I get around 50 emails at work per day. Now, I know this is around average and I know there are people out there that get hundreds per day (my best friend is in HR). Hard as I try to respond to each message in a timely fashion, life just isn't that 'ideal'. I recognize the importance of a response buy a publicly elected official. I do not appreciate those that feel in this work of electronic communication, their words are more important than the benefit-of-the-doubt. If you NEVER get a response, that's bad. if you have to wait for it and complain, grow up. you aren't the only person in line...

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  11. I asked you guys to go easy, jeez.

    First of all, James got back to me in under an hour each time I emailed him when he was running for office. I didn't think this was an emergency, it was just a request for information regarding a deadline I thought was in place. So stop whining about how I communicate.

    I understand that he has to listen to them but he does have power over zoning. He does have the power to stand by his word and not let any developer do anything without a market survey. What I don't understand is why the ballot had the spot to vote to completely reject the developer. If, as you say he has to listen to all business, than that vote didn't mean much did it. The lines seem to be fuzzy here.

    And as IP told me a few weeks ago, Lighten up Francis

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  12. Just Asking,

    you should lighten up before you ask others to lighten up.

    Before and after the Maryville meeting/vote you act/acted like there is some conspiracy going on.

    The property owners have a right to develop the property. See the comment from the ursine one to get a better idea.

    As much as it may annoy you something will eventually get built there. About the only thing the vast majority of people agree on regarding that is NO TIF money should be used.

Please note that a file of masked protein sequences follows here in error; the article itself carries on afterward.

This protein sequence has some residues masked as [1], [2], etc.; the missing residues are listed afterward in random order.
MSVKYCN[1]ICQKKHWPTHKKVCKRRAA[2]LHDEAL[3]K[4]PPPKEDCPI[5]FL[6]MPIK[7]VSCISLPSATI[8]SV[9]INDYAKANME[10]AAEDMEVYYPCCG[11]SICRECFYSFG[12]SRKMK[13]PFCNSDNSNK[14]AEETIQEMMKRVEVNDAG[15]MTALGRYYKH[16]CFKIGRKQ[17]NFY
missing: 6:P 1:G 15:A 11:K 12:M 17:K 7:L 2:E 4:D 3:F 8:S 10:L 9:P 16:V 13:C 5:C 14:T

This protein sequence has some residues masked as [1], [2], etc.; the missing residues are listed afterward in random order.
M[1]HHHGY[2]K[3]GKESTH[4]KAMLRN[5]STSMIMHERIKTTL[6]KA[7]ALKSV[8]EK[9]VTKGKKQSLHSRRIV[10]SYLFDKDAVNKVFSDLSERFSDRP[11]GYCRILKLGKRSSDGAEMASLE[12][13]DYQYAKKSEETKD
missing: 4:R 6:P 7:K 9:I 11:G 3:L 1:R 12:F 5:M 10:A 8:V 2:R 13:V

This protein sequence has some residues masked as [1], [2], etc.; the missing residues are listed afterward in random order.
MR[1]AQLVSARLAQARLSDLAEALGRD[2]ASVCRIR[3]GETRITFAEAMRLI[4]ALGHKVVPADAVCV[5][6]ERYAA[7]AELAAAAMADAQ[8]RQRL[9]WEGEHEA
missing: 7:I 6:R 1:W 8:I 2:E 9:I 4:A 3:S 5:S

Outside that the opinions vary from more parkland to a tall dense market rate residential tower.

    The correct answer of course being the tower.

    As for the sinkhole comment I can only respond with this.

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  13. I hate the thought of a WalMart coming into our area, but the comments about WalMart having a right to try to open there are correct. We can make sure that WalMart doesn't destroy historic properties, violate zoning, create traffic or other nuisances for our community, and does NOT take our tax dollars to make their profit (TIF) and choose not to shop there. We can't micromanage keeping every corporation out that is not politically correct.

    I hate WalMart. However, many of us voted for Cappleman (against Shiller & against Phelan) because we want an Alderman who is capable of guiding well-planned and needed development, done through a proper open community input process.

    We don't want to leave vacant buildings or to convert existing historic and viable buildings into untaxed, tax-draining, problem-causing entities that are "dumped" on us without our input - most of us think many (not all - JPUSA) social services agencies serve a need, but the 46th Ward really has our share already. I think James has the right balanced approach to development that seems thoughtful, open to all community input and professional - done without back-room deals and lies to constituents that we got in the past from previous alder-crooks (going back even way before Helen).

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  14. True, but when the overwhelming opinion of the effected community rejects the developer, not development, the alderman has the responsibility to support his constituents that voted for him.

    Tru dat.

    In that scenario, the alderman's decision would be to honor the majority will of his/her constituency. Which is what Cap has done.

    Compare that to the previous office holder, who allowed the underwhelming voice of the constituency (which matched her preference) to prevail - effectively flying the bird to whomever didn't agree - as well as to the entire concept of a representative democracy.

    I hear what you're saying re: double standards, I simply don't see evidence of that occurring.

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  15. As to greenery, there are two teeny plants in front of the door that is on the parking lot. I hope people do not support this store; we have enough neighbors with businesses that are struggling in this economy; we don't need Walmart who is famous for putting small business out coming into a small community that is flush with stores already. Carol Hitchie